Collision While Doing a "Running" Rappel

Close Call on Shuksan Summit Block: scrambling and rappelling in the same area proved to be unwise and risky.
David Shema David Shema
October 09, 2014
Collision While Doing a "Running" Rappel
Shuksan summit block at sunrise

This incident was a close call because fortunately no injury occurred. 

After summitting Mount Shuksan via the Sulphide Glacier route, rappels were set up for the descent off the summit block. The plan was to set up the long rappel to speed everyone down even though the terrain could have been scrambled (but more slowly). 

The ropes were 7.8 mm diameter and 60 meters long. When used for rappelling, these ropes stretch a lot.

One party member had already descended and was well below the rappeller, scrambling in easy terrain.  

The rappeller (nearing the end of the rappel) stopped on a level ledge to shake out the tangled rappel lines before completing the descent.

When the ropes were re-weighted as the rappel resumed, the rappeller was surprised by the amount of stretch and he ended up running down the low angle rock slab to keep his balance. 

The running rappeller quickly closed the gap between himself and the scrambling party member. The two collided just as the stretching ended. 

The rappeller realized the collision was going to happen and successfully grabbed and held the scrambler, preventing the scrambler from being knocked down the low angle terrain. 

All ended well with no injury but there were several lessons here:

  1. Scrambling and rappelling in the same area is unwise and risky, even if the angle is low.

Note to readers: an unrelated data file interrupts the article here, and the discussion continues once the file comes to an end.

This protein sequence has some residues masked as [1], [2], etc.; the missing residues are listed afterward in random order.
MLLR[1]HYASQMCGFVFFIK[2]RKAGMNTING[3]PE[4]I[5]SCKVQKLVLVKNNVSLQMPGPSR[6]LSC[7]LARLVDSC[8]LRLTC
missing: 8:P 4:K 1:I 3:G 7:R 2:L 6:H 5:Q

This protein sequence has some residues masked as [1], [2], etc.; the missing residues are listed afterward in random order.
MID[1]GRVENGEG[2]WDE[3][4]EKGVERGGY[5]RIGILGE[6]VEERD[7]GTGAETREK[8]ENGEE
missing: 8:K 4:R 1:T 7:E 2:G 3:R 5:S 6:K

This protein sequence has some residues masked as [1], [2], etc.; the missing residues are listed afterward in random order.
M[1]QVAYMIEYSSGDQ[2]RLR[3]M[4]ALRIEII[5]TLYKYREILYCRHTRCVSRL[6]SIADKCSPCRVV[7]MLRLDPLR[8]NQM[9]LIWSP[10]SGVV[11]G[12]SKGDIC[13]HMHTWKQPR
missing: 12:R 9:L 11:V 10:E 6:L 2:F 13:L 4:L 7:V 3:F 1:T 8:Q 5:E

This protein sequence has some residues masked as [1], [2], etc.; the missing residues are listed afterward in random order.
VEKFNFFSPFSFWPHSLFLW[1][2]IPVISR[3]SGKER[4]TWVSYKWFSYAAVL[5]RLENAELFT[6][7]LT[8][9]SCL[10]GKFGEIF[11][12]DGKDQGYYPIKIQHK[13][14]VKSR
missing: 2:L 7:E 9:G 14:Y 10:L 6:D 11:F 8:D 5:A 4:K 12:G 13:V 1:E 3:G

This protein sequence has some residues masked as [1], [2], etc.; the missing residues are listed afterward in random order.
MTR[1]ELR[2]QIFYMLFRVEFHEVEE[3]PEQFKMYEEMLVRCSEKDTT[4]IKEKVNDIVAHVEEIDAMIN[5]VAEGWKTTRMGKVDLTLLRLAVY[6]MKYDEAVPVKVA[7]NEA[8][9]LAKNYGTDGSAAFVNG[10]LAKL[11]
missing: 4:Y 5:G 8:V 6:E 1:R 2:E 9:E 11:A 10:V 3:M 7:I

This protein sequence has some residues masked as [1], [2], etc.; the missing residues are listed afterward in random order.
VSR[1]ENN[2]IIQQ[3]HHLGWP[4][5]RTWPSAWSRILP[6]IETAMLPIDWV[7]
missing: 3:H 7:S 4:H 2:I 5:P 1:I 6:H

2. The scrambling participant had helped shake out the rappel lines from the bottom, but should have stayed well out of the fall line of the rappel.
  3. The rappeller should not have proceeded while the other party member was directly below.
  4. The amount of rope stretch came as a surprise. The rappeller had no previous rappel experience using thin glacier ropes, nor had he previously stopped partway down a rappel to untangle ropes, unweighing the ropes in the process. No one thought to alert him to the possibility of a large amount of stretch when he resumed his rappel.

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Richard Draves
Richard Draves says:
Oct 15, 2014 09:14 PM

I don't understand the scenario. When the rappeller stopped and untangled the rope below, wasn't the rope between the rappeller and anchor still weighted and taut? How was slack introduced into the system above the rappeller?

David Shema
David Shema says:
Oct 17, 2014 12:42 PM

There was no explanation in the incident report. I think that when the rappeller stopped on low angle terrain to deal with the rope ends, the rappel rope was not weighted at that time.